On 20 December 2019, just after the opening of Parliament after the 2019 British general election (in which the Conservative Party won a large majority of 80 seats), the government introduced a new bill to ratify its draft withdrawal agreement. She also moved another guillotine motion to limit debate on the bill. MEPs will vote on whether to support the Prime Minister`s plan to withdraw the UK from the EU on 31 January. In BBC Newsnight, Grieve said May had to respect the “assurances” given to her that Parliament would have more say in any final Brexit deal.   There was a disagreement between the Conservatives on what had been agreed, and Anna Soubry, MP, said: “The Prime Minister said yesterday that clause c of Dominic Grieve`s amendment would be discussed as part of the new amendment to be tabled in the Lords” and Stephen Hammond. and we have said that very strongly today in government. The government has recognized this point, and I am waiting for a new amendment to cover this situation.  After further negotiations between the UK and the EU, a revised withdrawal agreement was reached on 17 October.  Two days later, a special session of Parliament (called “Super Saturday” by the media) was held to discuss the new agreement.
   MEPs adopted the Second Amendment Letwin 322 to 306, which had refused Parliament`s approval until the adoption of legislation to implement the agreement, and forced the government to ask the EU to delay Brexit until 31 January 2020.  The amended amendment was then adopted by MPs without a vote, as the government had accepted the de facto defeat.  On 21 October, House of Commons spokesman John Bercow rejected a government request to hold a vote on the Brexit deal, citing his earlier decision to withdraw it.  On September 9, the Benn Bill received royal approval.  On the same day, MPs backed a motion calling for the publication of all government communiqués on unsealed Brexit planning and the suspension of Parliament, and voted by 311 votes to 302.  A second government motion calling for early parliamentary elections failed to reach the required super-majority, with 293 MPs voting in favour.  Parliament was then pro-ogued until 14 October.  The extensions were reversed on 24 September following legal action against the government, and Parliament re-elected the following day with a shorter extension, which took place for six days, from 8 to 14 October.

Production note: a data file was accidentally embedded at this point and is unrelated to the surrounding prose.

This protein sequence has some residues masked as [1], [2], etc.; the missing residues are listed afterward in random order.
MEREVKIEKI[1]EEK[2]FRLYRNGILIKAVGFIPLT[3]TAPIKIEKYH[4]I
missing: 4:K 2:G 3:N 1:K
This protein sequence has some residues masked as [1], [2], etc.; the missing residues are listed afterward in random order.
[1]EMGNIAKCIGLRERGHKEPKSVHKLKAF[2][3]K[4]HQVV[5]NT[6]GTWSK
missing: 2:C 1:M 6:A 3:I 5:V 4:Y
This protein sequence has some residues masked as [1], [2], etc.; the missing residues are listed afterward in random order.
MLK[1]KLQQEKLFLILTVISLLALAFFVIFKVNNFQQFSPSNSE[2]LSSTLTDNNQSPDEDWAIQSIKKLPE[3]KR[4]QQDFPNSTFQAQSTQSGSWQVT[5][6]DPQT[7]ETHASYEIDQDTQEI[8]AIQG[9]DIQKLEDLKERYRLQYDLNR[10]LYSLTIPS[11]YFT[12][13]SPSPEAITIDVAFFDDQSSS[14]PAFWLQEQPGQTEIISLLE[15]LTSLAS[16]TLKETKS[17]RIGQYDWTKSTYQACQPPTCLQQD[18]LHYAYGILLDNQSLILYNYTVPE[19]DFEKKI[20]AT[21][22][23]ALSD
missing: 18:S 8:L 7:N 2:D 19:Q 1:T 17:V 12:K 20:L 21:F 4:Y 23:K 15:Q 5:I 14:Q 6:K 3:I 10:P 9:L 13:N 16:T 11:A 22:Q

Charles Michel, President of the European Council, welcomed the vote and tweeted that it was an “important step in the process of ratifying Article 50”. He added that “equal conditions of competition remain a must for all future relations.” He recalled the EU`s call for fair competition in exchange for a free trade agreement with zero tariffs and zero quotas. The European Parliament expects the withdrawal treaty to be ratified on 29 January, when the next steps at Westminster go ahead as planned and pave the way for the UK to leave the EU on 31 January.